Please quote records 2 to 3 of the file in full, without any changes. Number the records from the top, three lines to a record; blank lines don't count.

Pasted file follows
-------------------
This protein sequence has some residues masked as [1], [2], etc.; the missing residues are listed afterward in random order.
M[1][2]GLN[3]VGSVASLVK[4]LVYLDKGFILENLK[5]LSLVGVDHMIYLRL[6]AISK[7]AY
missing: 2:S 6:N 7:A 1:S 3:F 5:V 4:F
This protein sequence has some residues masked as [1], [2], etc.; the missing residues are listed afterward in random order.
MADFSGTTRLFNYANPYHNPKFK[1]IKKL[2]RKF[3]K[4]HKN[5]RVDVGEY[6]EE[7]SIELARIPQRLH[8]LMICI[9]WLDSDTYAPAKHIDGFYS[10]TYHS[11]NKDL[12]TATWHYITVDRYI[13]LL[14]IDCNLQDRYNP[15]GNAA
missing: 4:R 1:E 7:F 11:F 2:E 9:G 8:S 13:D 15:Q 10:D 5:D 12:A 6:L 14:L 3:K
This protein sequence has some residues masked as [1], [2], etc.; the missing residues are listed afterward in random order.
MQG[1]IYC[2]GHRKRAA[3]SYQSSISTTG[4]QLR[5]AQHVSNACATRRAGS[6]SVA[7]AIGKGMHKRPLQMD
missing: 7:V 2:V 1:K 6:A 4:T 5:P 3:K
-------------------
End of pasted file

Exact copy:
This protein sequence has some residues masked as [1], [2], etc.; the missing residues are listed afterward in random order.
MADFSGTTRLFNYANPYHNPKFK[1]IKKL[2]RKF[3]K[4]HKN[5]RVDVGEY[6]EE[7]SIELARIPQRLH[8]LMICI[9]WLDSDTYAPAKHIDGFYS[10]TYHS[11]NKDL[12]TATWHYITVDRYI[13]LL[14]IDCNLQDRYNP[15]GNAA
missing: 4:R 1:E 7:F 11:F 2:E 9:G 8:S 13:D 15:Q 10:D 5:D 12:A 6:L 14:L 3:K
This protein sequence has some residues masked as [1], [2], etc.; the missing residues are listed afterward in random order.
MQG[1]IYC[2]GHRKRAA[3]SYQSSISTTG[4]QLR[5]AQHVSNACATRRAGS[6]SVA[7]AIGKGMHKRPLQMD
missing: 7:V 2:V 1:K 6:A 4:T 5:P 3:K